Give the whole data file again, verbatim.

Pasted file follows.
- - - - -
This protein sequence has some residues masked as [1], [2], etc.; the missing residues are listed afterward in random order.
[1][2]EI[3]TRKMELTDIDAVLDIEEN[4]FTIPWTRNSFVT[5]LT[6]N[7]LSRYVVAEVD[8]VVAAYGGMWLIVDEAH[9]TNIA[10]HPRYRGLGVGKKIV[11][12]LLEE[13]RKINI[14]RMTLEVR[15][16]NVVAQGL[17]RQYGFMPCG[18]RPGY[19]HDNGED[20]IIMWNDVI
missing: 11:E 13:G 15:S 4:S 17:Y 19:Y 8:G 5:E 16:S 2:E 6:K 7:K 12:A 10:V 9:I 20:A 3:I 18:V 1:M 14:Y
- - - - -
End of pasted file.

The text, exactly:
This protein sequence has some residues masked as [1], [2], etc.; the missing residues are listed afterward in random order.
[1][2]EI[3]TRKMELTDIDAVLDIEEN[4]FTIPWTRNSFVT[5]LT[6]N[7]LSRYVVAEVD[8]VVAAYGGMWLIVDEAH[9]TNIA[10]HPRYRGLGVGKKIV[11][12]LLEE[13]RKINI[14]RMTLEVR[15][16]NVVAQGL[17]RQYGFMPCG[18]RPGY[19]HDNGED[20]IIMWNDVI
missing: 11:E 13:G 15:S 4:S 17:Y 19:Y 8:G 5:E 16:S 2:E 6:K 7:K 12:A 10:V 9:I 20:A 3:I 18:V 1:M 14:Y